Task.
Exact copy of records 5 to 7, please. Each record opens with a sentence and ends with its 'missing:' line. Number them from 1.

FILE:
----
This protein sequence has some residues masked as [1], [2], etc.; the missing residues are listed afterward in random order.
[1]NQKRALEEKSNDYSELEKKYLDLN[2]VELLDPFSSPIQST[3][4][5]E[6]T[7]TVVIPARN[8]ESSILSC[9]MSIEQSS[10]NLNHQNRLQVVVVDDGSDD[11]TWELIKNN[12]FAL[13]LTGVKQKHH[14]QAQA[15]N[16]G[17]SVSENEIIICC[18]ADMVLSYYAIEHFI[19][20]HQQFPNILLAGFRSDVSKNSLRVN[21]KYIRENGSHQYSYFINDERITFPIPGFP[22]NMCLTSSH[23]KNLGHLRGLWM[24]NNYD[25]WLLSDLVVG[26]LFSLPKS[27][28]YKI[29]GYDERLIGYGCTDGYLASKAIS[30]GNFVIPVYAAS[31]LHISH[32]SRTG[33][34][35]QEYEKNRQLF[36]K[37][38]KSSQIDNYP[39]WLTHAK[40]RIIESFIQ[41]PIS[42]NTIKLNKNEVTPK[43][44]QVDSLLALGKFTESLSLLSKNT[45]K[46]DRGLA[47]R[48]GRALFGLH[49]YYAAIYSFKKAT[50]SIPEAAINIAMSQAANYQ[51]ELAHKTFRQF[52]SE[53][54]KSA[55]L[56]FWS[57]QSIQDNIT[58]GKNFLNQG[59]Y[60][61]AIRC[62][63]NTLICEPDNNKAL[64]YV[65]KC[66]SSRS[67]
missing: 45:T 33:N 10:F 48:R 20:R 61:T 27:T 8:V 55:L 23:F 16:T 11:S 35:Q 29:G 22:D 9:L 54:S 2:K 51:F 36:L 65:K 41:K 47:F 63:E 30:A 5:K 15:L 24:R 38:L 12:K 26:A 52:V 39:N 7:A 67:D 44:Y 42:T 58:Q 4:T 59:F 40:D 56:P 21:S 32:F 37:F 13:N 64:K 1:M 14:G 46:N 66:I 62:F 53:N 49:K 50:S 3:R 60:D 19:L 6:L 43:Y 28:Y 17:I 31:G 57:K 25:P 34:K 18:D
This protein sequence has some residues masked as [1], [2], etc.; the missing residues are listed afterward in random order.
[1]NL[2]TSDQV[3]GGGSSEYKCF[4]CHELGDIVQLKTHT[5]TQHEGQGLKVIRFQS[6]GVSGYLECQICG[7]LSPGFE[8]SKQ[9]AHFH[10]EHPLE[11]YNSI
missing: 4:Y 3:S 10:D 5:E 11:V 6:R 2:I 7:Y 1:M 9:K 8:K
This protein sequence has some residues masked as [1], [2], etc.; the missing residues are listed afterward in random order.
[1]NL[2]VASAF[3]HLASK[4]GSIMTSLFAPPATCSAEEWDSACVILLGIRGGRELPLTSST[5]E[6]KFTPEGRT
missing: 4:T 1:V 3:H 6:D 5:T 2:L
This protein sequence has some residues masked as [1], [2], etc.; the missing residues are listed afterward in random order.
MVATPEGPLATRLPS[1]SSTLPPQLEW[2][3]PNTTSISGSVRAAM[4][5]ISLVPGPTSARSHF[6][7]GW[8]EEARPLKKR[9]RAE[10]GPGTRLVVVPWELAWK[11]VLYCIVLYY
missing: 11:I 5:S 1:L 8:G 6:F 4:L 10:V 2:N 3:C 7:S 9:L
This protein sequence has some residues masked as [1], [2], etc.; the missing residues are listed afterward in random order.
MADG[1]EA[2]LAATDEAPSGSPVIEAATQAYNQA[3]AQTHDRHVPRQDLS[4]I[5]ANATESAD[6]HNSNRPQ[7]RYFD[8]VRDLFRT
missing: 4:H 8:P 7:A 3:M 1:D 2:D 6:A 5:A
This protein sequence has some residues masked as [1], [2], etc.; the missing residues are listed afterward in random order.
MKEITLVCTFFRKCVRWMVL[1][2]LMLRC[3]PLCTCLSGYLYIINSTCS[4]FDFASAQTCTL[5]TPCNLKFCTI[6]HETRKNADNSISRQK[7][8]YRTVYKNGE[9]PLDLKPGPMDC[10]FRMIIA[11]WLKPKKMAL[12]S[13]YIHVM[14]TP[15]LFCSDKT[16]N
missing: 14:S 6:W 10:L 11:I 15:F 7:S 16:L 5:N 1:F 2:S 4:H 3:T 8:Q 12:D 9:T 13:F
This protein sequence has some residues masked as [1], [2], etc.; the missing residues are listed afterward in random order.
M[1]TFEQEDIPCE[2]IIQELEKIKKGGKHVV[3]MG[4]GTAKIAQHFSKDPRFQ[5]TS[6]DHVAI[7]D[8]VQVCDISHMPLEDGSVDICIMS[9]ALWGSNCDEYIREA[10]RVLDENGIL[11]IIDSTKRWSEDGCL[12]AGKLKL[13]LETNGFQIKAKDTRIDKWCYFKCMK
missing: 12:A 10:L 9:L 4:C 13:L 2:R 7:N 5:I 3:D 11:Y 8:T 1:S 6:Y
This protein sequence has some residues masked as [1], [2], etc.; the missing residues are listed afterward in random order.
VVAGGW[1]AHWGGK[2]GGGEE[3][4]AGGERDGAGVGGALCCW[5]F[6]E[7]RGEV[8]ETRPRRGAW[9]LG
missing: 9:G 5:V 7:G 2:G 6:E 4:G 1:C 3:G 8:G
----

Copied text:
This protein sequence has some residues masked as [1], [2], etc.; the missing residues are listed afterward in random order.
MADG[1]EA[2]LAATDEAPSGSPVIEAATQAYNQA[3]AQTHDRHVPRQDLS[4]I[5]ANATESAD[6]HNSNRPQ[7]RYFD[8]VRDLFRT
missing: 4:H 8:P 7:A 3:M 1:D 2:D 6:A 5:A
This protein sequence has some residues masked as [1], [2], etc.; the missing residues are listed afterward in random order.
MKEITLVCTFFRKCVRWMVL[1][2]LMLRC[3]PLCTCLSGYLYIINSTCS[4]FDFASAQTCTL[5]TPCNLKFCTI[6]HETRKNADNSISRQK[7][8]YRTVYKNGE[9]PLDLKPGPMDC[10]FRMIIA[11]WLKPKKMAL[12]S[13]YIHVM[14]TP[15]LFCSDKT[16]N
missing: 14:S 6:W 10:L 11:I 15:F 7:S 16:L 5:N 1:F 2:S 4:H 3:T 8:Q 12:D 9:T 13:F
This protein sequence has some residues masked as [1], [2], etc.; the missing residues are listed afterward in random order.
M[1]TFEQEDIPCE[2]IIQELEKIKKGGKHVV[3]MG[4]GTAKIAQHFSKDPRFQ[5]TS[6]DHVAI[7]D[8]VQVCDISHMPLEDGSVDICIMS[9]ALWGSNCDEYIREA[10]RVLDENGIL[11]IIDSTKRWSEDGCL[12]AGKLKL[13]LETNGFQIKAKDTRIDKWCYFKCMK
missing: 12:A 10:L 9:L 4:C 13:L 2:R 7:N 5:I 3:D 11:Y 8:T 1:S 6:Y